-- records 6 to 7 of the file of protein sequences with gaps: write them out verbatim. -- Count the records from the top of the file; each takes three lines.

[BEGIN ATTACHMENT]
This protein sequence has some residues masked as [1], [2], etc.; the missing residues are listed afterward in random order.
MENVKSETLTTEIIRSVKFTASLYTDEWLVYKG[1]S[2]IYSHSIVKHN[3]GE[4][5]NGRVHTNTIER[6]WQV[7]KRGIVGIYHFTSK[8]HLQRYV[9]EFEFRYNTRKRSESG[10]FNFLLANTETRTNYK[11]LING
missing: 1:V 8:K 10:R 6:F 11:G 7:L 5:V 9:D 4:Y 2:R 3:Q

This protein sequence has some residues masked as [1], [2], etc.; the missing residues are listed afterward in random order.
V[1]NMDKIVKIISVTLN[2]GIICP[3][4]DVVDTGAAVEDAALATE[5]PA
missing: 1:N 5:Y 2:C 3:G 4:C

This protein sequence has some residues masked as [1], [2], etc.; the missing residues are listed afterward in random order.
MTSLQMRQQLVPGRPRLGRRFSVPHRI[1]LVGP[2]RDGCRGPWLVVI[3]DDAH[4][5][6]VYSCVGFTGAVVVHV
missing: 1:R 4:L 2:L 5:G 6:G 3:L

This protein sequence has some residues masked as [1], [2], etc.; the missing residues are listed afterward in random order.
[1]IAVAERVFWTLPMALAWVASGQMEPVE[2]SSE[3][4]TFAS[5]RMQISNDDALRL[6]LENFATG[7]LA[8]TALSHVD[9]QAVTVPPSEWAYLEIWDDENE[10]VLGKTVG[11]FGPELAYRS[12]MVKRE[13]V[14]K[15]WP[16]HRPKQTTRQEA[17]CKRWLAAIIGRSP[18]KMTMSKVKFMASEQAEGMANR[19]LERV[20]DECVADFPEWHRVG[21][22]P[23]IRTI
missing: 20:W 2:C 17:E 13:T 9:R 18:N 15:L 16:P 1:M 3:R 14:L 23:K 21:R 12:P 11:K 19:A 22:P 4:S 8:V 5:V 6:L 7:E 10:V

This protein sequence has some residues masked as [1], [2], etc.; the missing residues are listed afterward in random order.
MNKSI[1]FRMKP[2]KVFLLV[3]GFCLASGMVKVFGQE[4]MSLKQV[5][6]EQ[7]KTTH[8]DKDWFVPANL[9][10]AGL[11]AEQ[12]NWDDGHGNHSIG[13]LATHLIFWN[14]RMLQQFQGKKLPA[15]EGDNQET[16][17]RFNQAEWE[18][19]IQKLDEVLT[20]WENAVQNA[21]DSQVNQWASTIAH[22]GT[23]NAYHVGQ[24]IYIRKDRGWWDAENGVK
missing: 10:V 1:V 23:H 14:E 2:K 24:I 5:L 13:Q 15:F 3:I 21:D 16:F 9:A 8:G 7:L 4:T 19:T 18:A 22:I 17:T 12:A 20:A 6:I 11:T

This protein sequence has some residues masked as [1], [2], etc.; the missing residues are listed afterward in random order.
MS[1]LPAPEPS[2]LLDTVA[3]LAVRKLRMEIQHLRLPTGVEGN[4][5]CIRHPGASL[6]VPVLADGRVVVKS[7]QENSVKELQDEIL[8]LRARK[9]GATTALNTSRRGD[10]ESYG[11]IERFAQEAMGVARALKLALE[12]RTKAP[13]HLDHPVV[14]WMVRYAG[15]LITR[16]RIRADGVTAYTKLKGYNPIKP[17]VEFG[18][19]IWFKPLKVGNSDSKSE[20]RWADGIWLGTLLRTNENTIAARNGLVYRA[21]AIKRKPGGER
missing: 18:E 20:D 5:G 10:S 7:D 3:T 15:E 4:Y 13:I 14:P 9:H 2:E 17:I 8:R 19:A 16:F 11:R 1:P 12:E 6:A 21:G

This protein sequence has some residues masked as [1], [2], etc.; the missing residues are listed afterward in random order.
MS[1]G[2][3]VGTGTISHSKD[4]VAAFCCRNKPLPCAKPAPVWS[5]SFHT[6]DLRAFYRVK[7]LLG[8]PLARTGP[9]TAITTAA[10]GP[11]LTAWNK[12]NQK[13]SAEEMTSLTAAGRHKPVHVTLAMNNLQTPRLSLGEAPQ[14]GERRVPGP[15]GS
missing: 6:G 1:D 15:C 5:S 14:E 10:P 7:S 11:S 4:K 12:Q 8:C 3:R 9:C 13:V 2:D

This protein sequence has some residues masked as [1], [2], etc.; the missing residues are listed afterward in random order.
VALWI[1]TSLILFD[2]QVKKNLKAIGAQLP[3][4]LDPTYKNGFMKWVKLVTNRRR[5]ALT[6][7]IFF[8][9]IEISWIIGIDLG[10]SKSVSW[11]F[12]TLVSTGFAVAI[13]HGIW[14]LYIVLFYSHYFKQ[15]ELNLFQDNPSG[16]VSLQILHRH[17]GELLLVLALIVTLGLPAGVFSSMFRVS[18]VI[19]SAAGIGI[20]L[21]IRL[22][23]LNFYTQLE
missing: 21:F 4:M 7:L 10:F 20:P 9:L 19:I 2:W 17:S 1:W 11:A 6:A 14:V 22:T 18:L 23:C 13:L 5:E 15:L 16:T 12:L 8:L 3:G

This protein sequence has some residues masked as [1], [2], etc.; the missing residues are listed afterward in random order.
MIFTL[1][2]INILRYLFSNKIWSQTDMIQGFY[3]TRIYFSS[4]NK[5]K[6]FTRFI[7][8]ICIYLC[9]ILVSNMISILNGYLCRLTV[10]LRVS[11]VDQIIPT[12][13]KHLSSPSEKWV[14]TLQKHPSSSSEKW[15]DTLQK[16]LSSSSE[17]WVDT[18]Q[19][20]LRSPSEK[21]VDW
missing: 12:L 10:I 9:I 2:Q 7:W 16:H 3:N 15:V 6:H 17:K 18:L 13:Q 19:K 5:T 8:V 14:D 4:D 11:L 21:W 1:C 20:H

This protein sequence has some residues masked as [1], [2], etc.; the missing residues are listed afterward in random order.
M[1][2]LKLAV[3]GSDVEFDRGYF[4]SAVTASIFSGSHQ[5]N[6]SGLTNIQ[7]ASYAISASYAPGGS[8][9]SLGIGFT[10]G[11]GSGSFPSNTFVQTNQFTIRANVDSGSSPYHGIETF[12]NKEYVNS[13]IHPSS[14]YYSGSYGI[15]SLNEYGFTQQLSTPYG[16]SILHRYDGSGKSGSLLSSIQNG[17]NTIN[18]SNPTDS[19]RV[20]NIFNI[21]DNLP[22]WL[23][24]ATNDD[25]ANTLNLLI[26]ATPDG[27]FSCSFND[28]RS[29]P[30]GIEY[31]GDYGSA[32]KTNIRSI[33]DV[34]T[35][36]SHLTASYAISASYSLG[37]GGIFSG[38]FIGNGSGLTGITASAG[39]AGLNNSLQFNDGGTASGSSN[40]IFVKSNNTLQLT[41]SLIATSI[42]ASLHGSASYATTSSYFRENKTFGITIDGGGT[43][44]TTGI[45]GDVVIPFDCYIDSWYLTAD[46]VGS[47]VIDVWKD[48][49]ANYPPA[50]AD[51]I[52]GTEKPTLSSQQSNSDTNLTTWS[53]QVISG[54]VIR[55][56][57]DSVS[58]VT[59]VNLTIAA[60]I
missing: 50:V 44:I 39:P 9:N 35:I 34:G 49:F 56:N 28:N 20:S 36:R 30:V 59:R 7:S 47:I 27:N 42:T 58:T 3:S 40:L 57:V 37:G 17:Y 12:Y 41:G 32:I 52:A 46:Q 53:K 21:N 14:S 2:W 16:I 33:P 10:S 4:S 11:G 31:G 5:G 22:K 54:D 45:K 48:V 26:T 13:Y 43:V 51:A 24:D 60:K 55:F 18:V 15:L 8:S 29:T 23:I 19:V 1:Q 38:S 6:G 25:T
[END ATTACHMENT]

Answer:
This protein sequence has some residues masked as [1], [2], etc.; the missing residues are listed afterward in random order.
MS[1]LPAPEPS[2]LLDTVA[3]LAVRKLRMEIQHLRLPTGVEGN[4][5]CIRHPGASL[6]VPVLADGRVVVKS[7]QENSVKELQDEIL[8]LRARK[9]GATTALNTSRRGD[10]ESYG[11]IERFAQEAMGVARALKLALE[12]RTKAP[13]HLDHPVV[14]WMVRYAG[15]LITR[16]RIRADGVTAYTKLKGYNPIKP[17]VEFG[18][19]IWFKPLKVGNSDSKSE[20]RWADGIWLGTLLRTNENTIAARNGLVYRA[21]AIKRKPGGER
missing: 18:E 20:D 5:G 10:S 7:D 3:T 15:E 4:Y 13:I 14:P 9:H 2:E 17:I 8:R 19:A 16:F 11:R 1:P 12:E 6:A 21:G

This protein sequence has some residues masked as [1], [2], etc.; the missing residues are listed afterward in random order.
MS[1]G[2][3]VGTGTISHSKD[4]VAAFCCRNKPLPCAKPAPVWS[5]SFHT[6]DLRAFYRVK[7]LLG[8]PLARTGP[9]TAITTAA[10]GP[11]LTAWNK[12]NQK[13]SAEEMTSLTAAGRHKPVHVTLAMNNLQTPRLSLGEAPQ[14]GERRVPGP[15]GS
missing: 6:G 1:D 15:C 5:S 14:E 10:P 7:S 11:S 4:K 12:Q 8:C 3:R 9:C 13:V 2:D